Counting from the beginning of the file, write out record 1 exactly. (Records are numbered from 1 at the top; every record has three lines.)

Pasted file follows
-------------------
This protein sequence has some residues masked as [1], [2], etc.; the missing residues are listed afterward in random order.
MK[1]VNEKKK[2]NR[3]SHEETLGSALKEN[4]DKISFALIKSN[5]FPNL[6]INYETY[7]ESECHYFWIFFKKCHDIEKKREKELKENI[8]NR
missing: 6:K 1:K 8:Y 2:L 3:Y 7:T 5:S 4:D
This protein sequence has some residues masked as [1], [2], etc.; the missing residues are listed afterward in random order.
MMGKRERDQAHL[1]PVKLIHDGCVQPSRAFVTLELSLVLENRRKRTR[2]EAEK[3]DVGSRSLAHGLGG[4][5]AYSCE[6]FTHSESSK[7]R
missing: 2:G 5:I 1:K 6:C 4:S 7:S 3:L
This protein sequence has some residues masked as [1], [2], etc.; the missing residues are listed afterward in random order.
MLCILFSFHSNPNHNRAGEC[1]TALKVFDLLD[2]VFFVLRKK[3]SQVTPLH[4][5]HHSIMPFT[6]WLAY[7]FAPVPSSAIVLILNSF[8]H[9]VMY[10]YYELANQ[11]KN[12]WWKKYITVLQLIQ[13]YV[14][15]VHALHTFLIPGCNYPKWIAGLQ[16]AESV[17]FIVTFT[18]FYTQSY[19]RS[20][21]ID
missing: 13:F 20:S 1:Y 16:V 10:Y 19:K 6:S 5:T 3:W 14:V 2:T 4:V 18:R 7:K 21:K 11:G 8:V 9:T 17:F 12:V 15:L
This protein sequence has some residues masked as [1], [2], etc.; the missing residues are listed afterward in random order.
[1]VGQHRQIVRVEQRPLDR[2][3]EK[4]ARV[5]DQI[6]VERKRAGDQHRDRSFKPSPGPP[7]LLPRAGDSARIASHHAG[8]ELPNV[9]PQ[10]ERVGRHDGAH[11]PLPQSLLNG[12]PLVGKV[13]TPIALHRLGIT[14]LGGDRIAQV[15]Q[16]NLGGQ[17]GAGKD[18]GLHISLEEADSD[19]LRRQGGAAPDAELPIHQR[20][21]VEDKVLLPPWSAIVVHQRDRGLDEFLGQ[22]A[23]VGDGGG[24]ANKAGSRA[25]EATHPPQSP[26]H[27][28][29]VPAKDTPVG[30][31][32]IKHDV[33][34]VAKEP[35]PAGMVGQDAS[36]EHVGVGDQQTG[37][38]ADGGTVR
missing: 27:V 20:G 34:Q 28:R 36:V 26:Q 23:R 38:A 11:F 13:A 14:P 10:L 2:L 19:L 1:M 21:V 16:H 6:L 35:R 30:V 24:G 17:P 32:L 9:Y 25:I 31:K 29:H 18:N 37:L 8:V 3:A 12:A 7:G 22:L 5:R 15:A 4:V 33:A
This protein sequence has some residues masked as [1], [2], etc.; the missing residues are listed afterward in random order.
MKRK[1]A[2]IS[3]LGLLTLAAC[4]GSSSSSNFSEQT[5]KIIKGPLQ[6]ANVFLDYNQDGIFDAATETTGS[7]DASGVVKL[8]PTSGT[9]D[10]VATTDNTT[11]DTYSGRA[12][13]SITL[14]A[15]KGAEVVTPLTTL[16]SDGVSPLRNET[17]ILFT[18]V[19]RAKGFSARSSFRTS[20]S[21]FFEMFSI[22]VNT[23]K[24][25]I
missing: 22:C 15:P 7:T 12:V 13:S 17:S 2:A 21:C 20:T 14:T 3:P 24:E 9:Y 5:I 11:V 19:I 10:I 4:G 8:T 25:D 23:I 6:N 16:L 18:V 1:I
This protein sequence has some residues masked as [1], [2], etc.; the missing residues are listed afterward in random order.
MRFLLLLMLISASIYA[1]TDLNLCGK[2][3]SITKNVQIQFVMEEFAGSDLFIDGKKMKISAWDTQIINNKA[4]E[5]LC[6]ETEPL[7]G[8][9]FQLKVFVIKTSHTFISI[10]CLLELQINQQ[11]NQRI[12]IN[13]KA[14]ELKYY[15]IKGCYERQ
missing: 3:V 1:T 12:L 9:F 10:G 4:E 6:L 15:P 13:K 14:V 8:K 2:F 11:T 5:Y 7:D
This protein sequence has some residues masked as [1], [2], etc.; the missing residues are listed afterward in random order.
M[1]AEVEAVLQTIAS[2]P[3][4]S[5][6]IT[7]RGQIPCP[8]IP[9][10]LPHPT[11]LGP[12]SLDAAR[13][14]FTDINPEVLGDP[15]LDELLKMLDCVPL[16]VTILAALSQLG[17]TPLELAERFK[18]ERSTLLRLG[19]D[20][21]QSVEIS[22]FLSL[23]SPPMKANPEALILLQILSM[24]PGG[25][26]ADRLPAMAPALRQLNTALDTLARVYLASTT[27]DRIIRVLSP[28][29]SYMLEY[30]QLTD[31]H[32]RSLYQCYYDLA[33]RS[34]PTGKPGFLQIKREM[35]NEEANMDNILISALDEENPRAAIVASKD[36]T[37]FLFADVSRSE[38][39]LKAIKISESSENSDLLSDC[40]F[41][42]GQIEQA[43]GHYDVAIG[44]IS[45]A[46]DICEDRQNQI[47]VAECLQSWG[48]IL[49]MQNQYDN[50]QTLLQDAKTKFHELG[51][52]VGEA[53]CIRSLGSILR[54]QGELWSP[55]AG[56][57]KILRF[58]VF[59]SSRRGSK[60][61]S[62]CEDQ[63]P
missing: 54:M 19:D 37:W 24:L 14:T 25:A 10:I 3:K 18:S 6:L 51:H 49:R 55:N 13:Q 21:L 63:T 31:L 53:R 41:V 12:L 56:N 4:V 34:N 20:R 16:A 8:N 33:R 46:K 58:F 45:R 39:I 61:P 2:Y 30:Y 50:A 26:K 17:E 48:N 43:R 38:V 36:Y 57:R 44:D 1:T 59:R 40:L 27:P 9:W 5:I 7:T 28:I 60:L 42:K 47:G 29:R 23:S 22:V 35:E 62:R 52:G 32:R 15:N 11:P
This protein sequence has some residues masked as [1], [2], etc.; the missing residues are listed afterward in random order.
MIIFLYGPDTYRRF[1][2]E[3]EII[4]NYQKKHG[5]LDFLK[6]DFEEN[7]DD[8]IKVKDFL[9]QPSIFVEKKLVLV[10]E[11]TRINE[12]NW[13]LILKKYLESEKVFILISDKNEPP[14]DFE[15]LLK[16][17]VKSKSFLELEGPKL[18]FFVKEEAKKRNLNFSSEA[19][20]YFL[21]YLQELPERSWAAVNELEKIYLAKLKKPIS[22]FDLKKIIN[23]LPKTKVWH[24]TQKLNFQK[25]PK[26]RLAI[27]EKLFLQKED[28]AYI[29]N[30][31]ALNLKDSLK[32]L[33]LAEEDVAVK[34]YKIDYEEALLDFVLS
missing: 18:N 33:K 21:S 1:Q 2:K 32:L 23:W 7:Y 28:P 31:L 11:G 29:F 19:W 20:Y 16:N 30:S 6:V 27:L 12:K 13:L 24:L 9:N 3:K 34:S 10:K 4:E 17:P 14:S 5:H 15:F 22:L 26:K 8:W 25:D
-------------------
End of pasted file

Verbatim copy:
This protein sequence has some residues masked as [1], [2], etc.; the missing residues are listed afterward in random order.
MK[1]VNEKKK[2]NR[3]SHEETLGSALKEN[4]DKISFALIKSN[5]FPNL[6]INYETY[7]ESECHYFWIFFKKCHDIEKKREKELKENI[8]NR
missing: 6:K 1:K 8:Y 2:L 3:Y 7:T 5:S 4:D